If the history of value investing has taught us anything it is that it can be applied during any period. So I am not worried about the long-term feasibility of strategies. It could be that a particular strategy, sector or country performs worse for some time. That would not be a problem because I use 6 different strategies, without much overlap. Therefore, apart from the performance I track sector, geographic and strategy diversification of my portfolio.

Do you actively employ new strategies or are you spending more time fine-tuning the existing ones?

Neither one. I now have 6 strategies, more or less fine-tuned. I think that is enough, especially since these strategies have little overlap. For the next couple of years I will stick with these, if not for the rest of my life. Of course, I will stay flexible and I may change or fine-tune if new scientific research suggests improvements. Another reason for change might be the availability of better data.

Do you think that there any obstacles left for the average investor in employing the strategies? I.e. is there something that could hurt the performance of the strategies over the long run?

When a strategy shows bad performance for one or two years most, if not almost all, investors quit. That is the biggest obstacle. That could also happen with my strategies. For instance, US-listed net-nets have been performing badly in the 70-ties for 2 years in a row and at the beginning of the financial crisis. But if you diversify internationally with my 6 different strategies I think it is possible to increase portfolio robustness.

How much time do you spend cleaning fundamental data for the stocks picked for the strategies?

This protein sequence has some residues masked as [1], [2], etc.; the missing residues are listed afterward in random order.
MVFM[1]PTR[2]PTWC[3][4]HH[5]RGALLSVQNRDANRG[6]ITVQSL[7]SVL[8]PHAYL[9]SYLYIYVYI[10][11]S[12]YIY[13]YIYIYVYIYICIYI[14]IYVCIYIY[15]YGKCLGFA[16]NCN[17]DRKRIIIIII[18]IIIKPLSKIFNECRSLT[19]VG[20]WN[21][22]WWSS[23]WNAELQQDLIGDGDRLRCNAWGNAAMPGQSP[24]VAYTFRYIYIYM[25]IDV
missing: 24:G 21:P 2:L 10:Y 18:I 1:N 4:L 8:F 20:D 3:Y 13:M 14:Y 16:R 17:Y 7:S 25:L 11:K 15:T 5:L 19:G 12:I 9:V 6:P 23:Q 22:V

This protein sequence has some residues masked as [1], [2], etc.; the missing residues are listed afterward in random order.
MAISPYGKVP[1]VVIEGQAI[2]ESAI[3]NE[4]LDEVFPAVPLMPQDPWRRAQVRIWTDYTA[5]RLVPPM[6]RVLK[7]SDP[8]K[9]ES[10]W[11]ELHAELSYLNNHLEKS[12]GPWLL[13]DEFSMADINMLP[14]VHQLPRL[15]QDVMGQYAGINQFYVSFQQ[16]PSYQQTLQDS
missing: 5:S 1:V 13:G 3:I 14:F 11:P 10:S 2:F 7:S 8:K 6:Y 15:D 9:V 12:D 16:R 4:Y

My algorithms take the data as it is. Only when I research a particular stock I try to find data suggesting that stock is cheaper or more expensive than my fundamental data suggests.

BTW, I do not really “pick” stocks. I describe the highest listed stocks from each of my 6 quantitative strategies and let my subscribers take their own decisions. I provide basic research on many stocks: 20 per month. As a result, my subscribers can find research for most stocks that are high on my quantitative lists.

You actually wrote two books about investing in Dutch. The first one was published in 2013 and the other in 2014. Was there anything that you would change in the publications?

They are both great books. They contain lots of facts and examples of valuation, stock statistics, investment psychology, accounting and investment strategies. If I would write another book I would focus on “maximum pessimism” though. I do touch it briefly in both books but it deserves to be in the spotlights since investors can make so much money from it.

What exactly do you mean by maximum pessimism?

Maximum pessimism describes emotions of other investors. It is difficult to describe, so ideal for discussing in a book. However here I will try to say something about it in a few sentences.

Obviously, it is the opposite of maximum optimism at bubbles. Often it occurs at a new and unexpected negative event happening after a series of other negative events. Humans are good at extrapolating trends, so almost everybody is too pessimistic after a series of negative events. If most of these negative events cause a price decline then we might have maximum pessimism when the latest, unexpected negative event also causes a new price decline.